I want to build a hoop house this fall to extened the growing season and I like your way of trellising the tomatoes. I may try that in my open beds this year. You said that “Jonnies” carries the clips?
    By the way I really like your Blog and I learn a lot. Thanks

  8. May 22, 2011 2:59 pm

    We too have been suffering from constant rain & cool weather of late here in New England. I am ready for a new weather pattern – my tomatoes have to go outside next weekend, they are getting too big to be indoors. I like your trellis system, I am trying to figure out a way to use string like that when I move my tomatoes every year. Plain old stakes worked fine last year though, so that will likely be my strategy again.

    • May 25, 2011 4:54 am

      Jen, the trellis twine has actually worked pretty well. If I keep up with it. But the harvesting ease is well worth the effort compared to cages. And actually I like the determinate tomatoes the best, they work out the best in our short growing season, but it’s hard to find the array of flavors available in the indeterminates…bu they don’t require much care 🙂

  9. michelle permalink
    May 23, 2011 7:39 am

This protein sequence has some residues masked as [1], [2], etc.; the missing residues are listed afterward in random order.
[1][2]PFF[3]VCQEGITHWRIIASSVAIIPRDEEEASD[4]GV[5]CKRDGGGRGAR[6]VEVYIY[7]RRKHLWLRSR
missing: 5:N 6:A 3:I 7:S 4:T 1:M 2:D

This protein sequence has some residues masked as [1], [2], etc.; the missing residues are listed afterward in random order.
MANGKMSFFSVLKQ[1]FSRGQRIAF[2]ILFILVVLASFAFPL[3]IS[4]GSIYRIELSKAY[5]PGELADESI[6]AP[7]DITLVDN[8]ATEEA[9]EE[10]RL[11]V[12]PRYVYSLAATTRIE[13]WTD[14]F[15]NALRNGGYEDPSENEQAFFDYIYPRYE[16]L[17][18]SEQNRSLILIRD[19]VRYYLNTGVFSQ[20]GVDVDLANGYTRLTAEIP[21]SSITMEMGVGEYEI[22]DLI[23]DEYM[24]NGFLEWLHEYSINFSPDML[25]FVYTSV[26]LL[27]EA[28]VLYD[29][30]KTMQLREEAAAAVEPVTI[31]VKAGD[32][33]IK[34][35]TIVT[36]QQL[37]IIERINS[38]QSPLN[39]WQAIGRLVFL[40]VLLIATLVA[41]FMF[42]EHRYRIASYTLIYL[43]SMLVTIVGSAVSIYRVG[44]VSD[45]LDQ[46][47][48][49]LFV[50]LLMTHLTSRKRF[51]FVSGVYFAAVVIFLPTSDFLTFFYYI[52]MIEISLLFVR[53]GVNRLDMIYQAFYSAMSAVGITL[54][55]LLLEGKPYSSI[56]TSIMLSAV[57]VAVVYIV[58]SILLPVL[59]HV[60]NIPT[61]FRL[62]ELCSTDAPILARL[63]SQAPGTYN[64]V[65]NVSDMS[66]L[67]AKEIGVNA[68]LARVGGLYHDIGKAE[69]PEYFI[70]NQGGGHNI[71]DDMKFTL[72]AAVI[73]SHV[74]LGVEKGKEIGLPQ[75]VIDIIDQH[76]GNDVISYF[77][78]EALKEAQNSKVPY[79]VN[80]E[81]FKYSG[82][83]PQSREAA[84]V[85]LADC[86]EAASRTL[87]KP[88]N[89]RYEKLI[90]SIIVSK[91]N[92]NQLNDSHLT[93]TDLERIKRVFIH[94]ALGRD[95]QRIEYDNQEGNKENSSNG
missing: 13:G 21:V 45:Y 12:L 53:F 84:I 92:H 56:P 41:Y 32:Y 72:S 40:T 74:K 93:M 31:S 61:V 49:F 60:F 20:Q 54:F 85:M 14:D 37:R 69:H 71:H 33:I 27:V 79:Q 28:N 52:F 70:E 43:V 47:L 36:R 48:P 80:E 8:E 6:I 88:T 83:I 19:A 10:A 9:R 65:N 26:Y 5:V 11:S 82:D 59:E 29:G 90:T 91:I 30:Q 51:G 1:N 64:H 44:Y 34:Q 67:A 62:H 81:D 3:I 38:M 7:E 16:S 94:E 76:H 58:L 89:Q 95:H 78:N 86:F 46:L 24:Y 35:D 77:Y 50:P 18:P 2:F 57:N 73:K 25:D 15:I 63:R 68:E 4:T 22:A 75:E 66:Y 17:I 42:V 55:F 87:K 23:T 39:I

I wish I had those hunters in my yard! There is a new gopher in garden and he going to get it if he doesn’t vacate immediately! Any suggestions on how to exterminate? We’ve read a few online, but I wanted to check with you to see if you have any sure fire ways. My dogs are sleeping dogs, not working dogs like yours, so they are out of the question;)

    • May 25, 2011 4:51 am

      Michelle, we don’t have gophers here, just moles (which I don’t mind) and voles which I do. I depend on the dogs, cats and hawks to eat the voles, although there is way more than they can get. I may resort to trapping. Other than that I have no idea on the best way to get rid of gophers 😦

Trackbacks

  1. Tomato Doings « Throwback at Trapper Creek
  2. Greenhouse Gardening | Throwback at Trapper Creek